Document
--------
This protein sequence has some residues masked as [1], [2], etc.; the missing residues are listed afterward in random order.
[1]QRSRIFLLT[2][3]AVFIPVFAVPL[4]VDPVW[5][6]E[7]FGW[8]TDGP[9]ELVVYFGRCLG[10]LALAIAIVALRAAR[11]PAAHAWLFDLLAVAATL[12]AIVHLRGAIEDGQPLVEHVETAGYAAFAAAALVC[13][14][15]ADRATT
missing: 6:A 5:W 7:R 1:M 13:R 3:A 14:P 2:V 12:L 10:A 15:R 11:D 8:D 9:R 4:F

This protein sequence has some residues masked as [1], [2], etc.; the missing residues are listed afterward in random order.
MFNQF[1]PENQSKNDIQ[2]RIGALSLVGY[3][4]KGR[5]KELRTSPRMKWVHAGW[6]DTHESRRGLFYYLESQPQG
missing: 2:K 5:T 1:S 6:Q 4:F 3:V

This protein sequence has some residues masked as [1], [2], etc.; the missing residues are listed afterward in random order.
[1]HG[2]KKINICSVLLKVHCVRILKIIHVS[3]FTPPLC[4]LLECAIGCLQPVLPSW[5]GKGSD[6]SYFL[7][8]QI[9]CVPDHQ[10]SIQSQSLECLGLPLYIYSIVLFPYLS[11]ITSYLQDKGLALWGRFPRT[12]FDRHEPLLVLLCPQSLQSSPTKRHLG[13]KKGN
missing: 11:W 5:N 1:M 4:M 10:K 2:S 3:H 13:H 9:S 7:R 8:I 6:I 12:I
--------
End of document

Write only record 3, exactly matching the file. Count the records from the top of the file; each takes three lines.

This protein sequence has some residues masked as [1], [2], etc.; the missing residues are listed afterward in random order.
[1]HG[2]KKINICSVLLKVHCVRILKIIHVS[3]FTPPLC[4]LLECAIGCLQPVLPSW[5]GKGSD[6]SYFL[7][8]QI[9]CVPDHQ[10]SIQSQSLECLGLPLYIYSIVLFPYLS[11]ITSYLQDKGLALWGRFPRT[12]FDRHEPLLVLLCPQSLQSSPTKRHLG[13]KKGN
missing: 11:W 5:N 1:M 4:M 10:K 2:S 3:H 13:H 9:S 7:R 8:I 6:I 12:I